Eighteenth and nineteenth century women were in large part unable to leave a significant lasting record of their lives. They were all too often denied an education, did not have a say in shaping policy or politics, and were discouraged from speaking their minds or contributing ideas, even in their own homes. With the coming of the Civil War, many women found their voice trading paper and pen for needles and fabric.
These women made quilts long before the Civil War ....quilts that not only insured their survival from the elements in practical use, but in their psychological survival as well. In their book, Hearts and Hands: Women, Quilts and the American Society, authors Elaine Hedges, Pat Ferrero and Julie Silber write;
"Throughout the century, women used their quilts and other textile products to help create a new, more public role for themselves. Through their church and missionary work, participation in Civil War relief, and work in such major reform movements as abolition and temperance, women used their sewing and quiltmaking skills to assert their energy in the work outside the home, to claim and secure for themselves more public and political space."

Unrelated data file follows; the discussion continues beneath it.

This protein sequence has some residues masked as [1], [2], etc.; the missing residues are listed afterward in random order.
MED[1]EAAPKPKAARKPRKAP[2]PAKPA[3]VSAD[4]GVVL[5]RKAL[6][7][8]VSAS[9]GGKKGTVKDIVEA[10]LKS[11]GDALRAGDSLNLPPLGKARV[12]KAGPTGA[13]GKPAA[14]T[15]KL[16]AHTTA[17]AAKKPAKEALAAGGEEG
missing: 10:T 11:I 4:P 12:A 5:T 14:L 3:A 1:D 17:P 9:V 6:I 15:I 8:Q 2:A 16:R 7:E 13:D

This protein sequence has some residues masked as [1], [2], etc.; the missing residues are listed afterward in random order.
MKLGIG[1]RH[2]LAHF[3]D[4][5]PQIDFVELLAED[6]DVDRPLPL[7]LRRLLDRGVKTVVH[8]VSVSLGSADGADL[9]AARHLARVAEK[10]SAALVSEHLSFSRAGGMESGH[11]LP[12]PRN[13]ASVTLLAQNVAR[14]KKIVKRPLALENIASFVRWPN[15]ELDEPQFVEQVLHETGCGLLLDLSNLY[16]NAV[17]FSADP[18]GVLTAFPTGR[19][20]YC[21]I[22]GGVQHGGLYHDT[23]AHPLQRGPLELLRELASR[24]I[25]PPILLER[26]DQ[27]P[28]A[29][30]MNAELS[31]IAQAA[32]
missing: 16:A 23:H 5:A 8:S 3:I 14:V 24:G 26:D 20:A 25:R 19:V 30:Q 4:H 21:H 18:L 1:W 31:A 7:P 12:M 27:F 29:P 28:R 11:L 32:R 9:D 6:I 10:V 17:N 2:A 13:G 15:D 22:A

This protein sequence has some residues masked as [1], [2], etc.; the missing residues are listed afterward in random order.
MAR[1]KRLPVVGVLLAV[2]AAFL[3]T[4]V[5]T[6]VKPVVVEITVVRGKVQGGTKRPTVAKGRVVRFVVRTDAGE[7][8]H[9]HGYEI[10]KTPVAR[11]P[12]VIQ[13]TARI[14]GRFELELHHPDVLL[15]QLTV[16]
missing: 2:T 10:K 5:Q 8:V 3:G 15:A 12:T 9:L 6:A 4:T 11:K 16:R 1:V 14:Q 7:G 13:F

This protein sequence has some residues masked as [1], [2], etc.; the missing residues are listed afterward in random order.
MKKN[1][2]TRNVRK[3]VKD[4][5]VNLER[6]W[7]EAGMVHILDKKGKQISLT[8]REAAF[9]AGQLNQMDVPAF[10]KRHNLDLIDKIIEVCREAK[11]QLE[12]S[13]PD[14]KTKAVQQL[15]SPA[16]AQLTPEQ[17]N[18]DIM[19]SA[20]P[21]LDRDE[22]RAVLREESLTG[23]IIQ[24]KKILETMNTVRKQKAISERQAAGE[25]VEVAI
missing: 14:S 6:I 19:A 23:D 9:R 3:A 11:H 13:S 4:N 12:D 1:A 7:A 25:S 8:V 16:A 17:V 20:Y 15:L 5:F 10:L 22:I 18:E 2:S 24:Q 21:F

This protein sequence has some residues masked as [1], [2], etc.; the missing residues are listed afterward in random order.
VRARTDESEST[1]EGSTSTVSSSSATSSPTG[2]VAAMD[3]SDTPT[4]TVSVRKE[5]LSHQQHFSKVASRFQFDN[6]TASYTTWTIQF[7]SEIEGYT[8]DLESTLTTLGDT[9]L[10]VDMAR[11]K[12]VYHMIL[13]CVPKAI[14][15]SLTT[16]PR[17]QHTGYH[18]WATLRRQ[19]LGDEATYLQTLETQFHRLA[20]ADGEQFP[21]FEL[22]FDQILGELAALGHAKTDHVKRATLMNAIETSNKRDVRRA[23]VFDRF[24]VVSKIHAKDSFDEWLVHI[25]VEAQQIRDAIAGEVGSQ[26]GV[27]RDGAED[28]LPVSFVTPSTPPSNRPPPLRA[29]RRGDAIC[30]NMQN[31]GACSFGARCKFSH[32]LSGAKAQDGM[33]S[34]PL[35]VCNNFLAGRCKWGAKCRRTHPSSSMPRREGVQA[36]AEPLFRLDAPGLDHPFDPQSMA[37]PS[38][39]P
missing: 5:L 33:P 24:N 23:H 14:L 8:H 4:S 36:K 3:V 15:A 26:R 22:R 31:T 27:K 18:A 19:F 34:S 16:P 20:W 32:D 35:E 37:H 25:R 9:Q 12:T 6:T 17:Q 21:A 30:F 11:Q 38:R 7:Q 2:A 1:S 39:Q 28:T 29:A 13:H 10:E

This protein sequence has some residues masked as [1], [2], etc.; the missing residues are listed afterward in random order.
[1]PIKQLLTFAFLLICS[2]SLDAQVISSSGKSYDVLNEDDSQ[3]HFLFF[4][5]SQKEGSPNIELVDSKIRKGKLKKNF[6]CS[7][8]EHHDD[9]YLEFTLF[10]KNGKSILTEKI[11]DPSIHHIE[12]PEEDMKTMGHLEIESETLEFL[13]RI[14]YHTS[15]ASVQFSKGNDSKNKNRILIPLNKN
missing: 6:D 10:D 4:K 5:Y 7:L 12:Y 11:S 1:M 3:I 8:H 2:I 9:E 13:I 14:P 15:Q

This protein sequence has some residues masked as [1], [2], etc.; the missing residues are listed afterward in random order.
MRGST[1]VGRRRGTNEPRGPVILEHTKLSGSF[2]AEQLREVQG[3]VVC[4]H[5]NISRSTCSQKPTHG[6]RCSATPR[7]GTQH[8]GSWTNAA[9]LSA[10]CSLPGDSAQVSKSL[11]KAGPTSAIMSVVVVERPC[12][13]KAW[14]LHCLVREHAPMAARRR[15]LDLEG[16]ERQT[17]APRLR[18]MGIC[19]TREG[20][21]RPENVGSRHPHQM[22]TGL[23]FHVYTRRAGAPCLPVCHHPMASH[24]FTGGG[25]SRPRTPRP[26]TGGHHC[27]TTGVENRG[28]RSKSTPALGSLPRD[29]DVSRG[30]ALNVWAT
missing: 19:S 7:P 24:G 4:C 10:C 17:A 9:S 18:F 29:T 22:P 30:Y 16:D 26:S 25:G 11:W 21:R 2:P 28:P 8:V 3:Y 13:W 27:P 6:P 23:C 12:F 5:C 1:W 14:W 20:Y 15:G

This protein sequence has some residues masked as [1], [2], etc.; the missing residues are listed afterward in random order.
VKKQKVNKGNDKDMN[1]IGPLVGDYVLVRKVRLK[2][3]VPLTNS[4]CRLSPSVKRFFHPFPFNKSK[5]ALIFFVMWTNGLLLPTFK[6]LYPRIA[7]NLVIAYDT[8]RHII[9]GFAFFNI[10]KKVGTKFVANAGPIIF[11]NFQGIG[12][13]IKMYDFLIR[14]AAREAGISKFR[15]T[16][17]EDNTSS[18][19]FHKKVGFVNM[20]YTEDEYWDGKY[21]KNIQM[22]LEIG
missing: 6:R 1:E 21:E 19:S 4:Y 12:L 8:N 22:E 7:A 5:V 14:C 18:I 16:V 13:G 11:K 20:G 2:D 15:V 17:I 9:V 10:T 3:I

By "Gathering" together in unified causes such as abolition, The Soldiers' Aid Society, The Sanitary Commission, and The Women's Christian Temperance Union, nineteenth century women found a way to be heard. Their efforts in these causes made a remarkable difference not only in their own lives, but in the lives of those they touched, and in shaping policy in their communities and country.
(Detail of center medallion shown here)
They gathered in groups large and small, making quilts showcasing their political statements, and many more as fundraisers for their vehement causes. The medallion style quilt was very popular during this era and lent itself well to a group projects. With these strong, resolute women in mind, I designed this medallion quilt, honoring their kindred spirits, and how they used their humble needles and thread to fight for what they believed in. I invite you to A PRAIRIE GATHERING, to create this medallion quilt for yourself, all the while honoring our quilting ancestors.